I'm working on a brochure describing many hiking trails in my region (that is northern Lake Garda, Italy). I'm trying to find a good translation for the Italian word "dislivello", meaning the ...
0
votes
2answers
57 views

Use of comma before which

I have a sentence where I'm unsure about the necessity of a comma before "which": The description is supplemented by practical examples and a documentation of member functions[,] which can be ...
14
votes
7answers
4k views

What is the English term to say job quitting?

Say, we often use the term "lay-off" to express the meaning that the company is laying off their employees because it is not making any profit at this moment. Now, there is other situation when the ...
0
votes
3answers
75 views

“A meeting” vs “a meetup”

I've seen questions here and here and also tried googling but it's still kinda confusing to me. Is there any difference between the meanings of "a meeting" and "a meetup", and when can/can't I use one ...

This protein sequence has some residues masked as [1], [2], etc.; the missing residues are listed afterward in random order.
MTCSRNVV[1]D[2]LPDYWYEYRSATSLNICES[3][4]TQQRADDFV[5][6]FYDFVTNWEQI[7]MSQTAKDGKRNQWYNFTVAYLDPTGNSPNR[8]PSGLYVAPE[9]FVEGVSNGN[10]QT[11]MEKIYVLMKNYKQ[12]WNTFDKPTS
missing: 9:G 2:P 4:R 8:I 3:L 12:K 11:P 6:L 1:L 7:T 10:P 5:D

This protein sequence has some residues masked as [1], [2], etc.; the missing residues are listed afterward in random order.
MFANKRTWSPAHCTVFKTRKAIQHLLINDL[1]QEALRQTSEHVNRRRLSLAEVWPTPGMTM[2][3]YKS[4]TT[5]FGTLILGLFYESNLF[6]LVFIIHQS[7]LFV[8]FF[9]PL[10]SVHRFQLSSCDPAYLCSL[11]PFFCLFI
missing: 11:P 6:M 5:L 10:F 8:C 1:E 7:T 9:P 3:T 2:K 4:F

0
votes
1answer
44 views

Is using 'more similar' incorrect?

In the following sentence, is using "more similar" correct? I learned JAVA in school; it's more similar to C++ than C. Is there any better way to say it?
0
votes
1answer
28 views

Difference between sensors and receptors?

I am wondering what the difference is between a sensor and a receptor, and whether or not there is a similar pairing between the word actuator and another word. For instance: Receptor is to ...
0
votes
1answer
78 views

Is “indifferent of” correct in this sentence? Is it ever correct? Should I replace it with something?